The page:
One of the paradoxes of recipes for this deservedly popular bread is that many of them suggest adding a pinch of salt to make it more palatable. Bread without any salt is strangely mute, though when this commodity was hard to come by or heavily taxed, it was often omitted by bakers. The French once used to think English bread impossibly salty, high seasoning masking the natural nuttiness of the flour.
Salt does have a useful function, particularly in yeasted breads. Although salt may attack yeasts, even kill them if used to excess, it conditions the flour, makes it firmer and more resilient, while yeast in a way makes flour softer and less textured.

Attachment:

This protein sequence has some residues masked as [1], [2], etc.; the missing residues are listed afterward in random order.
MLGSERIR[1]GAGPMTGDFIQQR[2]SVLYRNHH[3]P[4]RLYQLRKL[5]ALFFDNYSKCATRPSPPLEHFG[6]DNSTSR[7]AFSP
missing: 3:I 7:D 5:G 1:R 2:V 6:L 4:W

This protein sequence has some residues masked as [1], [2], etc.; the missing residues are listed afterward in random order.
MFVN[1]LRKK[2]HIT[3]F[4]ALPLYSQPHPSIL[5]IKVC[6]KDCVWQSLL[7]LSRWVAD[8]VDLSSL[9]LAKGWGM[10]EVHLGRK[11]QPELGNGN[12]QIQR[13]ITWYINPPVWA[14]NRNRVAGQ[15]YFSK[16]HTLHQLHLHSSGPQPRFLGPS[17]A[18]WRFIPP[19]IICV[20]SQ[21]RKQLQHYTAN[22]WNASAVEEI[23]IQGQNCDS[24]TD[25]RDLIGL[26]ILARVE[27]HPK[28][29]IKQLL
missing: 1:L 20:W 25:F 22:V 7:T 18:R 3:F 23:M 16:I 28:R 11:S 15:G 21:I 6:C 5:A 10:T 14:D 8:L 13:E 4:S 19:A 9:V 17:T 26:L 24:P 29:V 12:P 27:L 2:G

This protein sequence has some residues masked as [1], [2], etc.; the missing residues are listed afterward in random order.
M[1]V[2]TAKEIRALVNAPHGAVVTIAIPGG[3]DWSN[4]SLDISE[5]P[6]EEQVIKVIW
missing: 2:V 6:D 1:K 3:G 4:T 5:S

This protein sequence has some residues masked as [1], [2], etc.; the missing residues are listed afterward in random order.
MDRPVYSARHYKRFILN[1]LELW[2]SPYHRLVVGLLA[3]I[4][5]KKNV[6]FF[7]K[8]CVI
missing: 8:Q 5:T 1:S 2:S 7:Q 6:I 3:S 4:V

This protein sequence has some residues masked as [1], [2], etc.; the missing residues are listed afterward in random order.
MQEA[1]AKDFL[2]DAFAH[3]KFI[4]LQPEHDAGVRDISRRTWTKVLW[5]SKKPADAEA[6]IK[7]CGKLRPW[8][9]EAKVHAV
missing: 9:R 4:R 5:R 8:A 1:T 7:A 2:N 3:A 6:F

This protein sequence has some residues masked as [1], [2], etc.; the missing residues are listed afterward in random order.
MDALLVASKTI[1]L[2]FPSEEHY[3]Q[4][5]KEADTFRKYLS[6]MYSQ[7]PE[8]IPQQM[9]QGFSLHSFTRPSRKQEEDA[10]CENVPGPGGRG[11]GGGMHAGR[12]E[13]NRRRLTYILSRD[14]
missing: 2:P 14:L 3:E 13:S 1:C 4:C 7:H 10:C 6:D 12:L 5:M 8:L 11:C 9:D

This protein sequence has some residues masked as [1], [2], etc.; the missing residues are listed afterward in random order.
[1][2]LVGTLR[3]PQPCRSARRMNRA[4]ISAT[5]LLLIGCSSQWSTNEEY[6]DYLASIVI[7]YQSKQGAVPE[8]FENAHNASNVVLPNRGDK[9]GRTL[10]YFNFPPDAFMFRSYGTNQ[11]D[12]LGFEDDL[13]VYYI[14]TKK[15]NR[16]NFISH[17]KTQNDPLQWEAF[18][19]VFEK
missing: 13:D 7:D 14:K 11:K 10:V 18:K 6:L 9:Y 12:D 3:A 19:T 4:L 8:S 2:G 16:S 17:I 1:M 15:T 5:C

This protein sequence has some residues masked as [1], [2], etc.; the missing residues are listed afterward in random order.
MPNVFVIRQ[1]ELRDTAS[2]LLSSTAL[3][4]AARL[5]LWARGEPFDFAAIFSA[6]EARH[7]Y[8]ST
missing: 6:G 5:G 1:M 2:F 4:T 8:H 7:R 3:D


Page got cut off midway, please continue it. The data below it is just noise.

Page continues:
The saltless bread of Tuscany gets round the problem of flavour by being a natural accompaniment to salty foods like cured hams, salamis, or anchovies. Its open texture and rustic character ensures that it looks the part as well as tastes it.
You need to make the starter for this bread the day before you bake it.
© 2005 Tom Jaine. All rights reserved.